State of the Union Address

Back in the Flatbush Brooklyn Dodger era, diehard fans would react to a close defeat on the diamond by saying “We wuz robbed.” That sums up the semi-stunned and angry response of Republicans to Bill Clinton’s State of the Union message before the assembled Congress.

Later, at a Washington, D.C., fatcat Republican fundraiser, featured speaker, Ronald Reagan, told the reactionary faithful that Clinton committed “grand larceny” on crime and welfare reform, “the intellectual theft of ideas you and I recognize as our own.” This is the way vintage Clinton has dealt with his political opponents throughout most of his political career. Steal your adversary’s thunder and turn it into political lightning, but always make sure that you move toward the right when doing this.

The strategy behind the State of the Union address began to work like quick clockwork. With paragraph after paragraph reflecting the polls of Clinton adviser, Stanley Greenberg, Clinton hit the hot buttons. “Three strikes and YOU are Out,” he declared and one could almost see the Republican lawmakers go limp. By the end of the speech, it was cold sweat time for the GOP frantically searching for a way to draw a line in the sand between them and the President.

Immediately, they fell into Clinton’s trap by becoming the extremist, marginal Republicans that Franklin Delano Roosevelt used to delight in showcasing. Leaping into the media spotlight first was fully health insured Senator Robert Dole who declared that there is no health crisis in America. Two weeks later, a Republican pollster labelled such a belief “nutty.”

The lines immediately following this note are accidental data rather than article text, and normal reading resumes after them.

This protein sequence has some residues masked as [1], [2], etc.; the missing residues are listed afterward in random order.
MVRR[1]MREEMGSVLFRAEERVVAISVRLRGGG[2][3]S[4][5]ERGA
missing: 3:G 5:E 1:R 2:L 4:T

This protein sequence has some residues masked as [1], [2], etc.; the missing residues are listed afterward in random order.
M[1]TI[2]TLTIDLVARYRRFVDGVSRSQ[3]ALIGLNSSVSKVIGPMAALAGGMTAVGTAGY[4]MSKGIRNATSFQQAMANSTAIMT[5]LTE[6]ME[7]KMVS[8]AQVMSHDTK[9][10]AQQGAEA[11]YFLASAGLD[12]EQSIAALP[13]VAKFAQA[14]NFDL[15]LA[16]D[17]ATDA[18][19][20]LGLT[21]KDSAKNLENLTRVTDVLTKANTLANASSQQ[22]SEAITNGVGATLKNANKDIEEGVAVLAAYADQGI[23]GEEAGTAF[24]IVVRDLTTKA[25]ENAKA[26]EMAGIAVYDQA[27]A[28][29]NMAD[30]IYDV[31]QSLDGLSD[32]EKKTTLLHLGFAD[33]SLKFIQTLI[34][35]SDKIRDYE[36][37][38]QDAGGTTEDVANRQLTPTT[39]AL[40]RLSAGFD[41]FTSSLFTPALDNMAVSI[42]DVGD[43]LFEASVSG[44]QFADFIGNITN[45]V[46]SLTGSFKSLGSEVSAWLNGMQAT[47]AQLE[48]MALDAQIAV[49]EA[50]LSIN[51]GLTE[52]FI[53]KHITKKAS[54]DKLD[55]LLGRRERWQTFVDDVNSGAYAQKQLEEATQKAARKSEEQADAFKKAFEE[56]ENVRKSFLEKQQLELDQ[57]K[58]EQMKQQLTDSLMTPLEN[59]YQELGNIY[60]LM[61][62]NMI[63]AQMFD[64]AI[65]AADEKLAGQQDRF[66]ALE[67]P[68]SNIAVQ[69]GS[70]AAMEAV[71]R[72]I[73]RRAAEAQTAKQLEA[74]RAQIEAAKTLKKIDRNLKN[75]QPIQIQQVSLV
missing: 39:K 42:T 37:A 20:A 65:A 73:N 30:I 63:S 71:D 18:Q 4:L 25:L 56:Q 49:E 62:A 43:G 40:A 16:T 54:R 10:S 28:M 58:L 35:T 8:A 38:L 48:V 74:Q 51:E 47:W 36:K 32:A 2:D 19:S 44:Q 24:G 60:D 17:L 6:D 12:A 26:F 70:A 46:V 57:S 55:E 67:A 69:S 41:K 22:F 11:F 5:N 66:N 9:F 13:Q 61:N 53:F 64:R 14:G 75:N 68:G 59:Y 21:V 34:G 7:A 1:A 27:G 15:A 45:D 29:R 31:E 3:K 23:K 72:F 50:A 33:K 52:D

Next Newt Gingrich fell into the trap. “Two strikes and you’re out,” he roared, adding that he would build stockades on military reservations for the trainloads of prisoners he believes should be sent there. Not corporate criminals, mind you, for Newt knows the financial rewards of distinguishing between street crime and the violence and fraud of suite crime.

Watching this, White House aides were besides themselves laughing. They believe that, with the progressive wing of the Democratic Party having nowhere to go, they can push toward the right, garner the support of moderate rightists and shove the Republican Party to extreme and less popular positions.

Since Clinton has the media “bully pulpit”, as Teddy Roosevelt called the Presidency, Republicans will sound like “me toos, Bill,” unless they carve out some popular positions they can call their own.

This will be hard to do. Clinton is more willing than they to coddle business, as willing as they to keep the federal regulatory agencies in the health, safety and economic justice areas quite quiescent. On foreign affairs, it is George Ronald Clinton to an uncanny degree. He’s cutting programs that big business doesn’t care about and keeping the ones they do care about.

But, hark, there is the opening. The Republicans can go after the scores of megabillion dollar corporate welfare programs that Washington provides. Most are wasteful, breed fraud, dependency and are unfair to businesses that are not demanding handouts from Washington. Subsidies, tax gimmicks, loans forgiven, giveaways, monopoly free licenses, grants, bailouts, and inflated government contracts are some examples of the giant bazaar of accounts receivables that are the federal governments definition of corporate socialism. They amount to well over $150 billion a year and even more in indirect costs.

In the past three weeks, the Wall St. Journal editorials, often harbingers of Republican themes, has denounced two state business welfare proposals — one in Arizona and another in Iowa. The Journal, through its inimitable deferred myopia, has discovered that taxpayers pay for these things!

Were the Republican Party to come out for good old fashion sink or swim capitalism that saves taxpayers huge sums and holds companies to a competitive test rather than a welfare leaning post in Washington, they would have a political winner.

Will it happen? It is hard to overestimate the Republicans’ indentured status to the many industries that both fund them and feed at the Washington trough. We’ll just have to wait and see.

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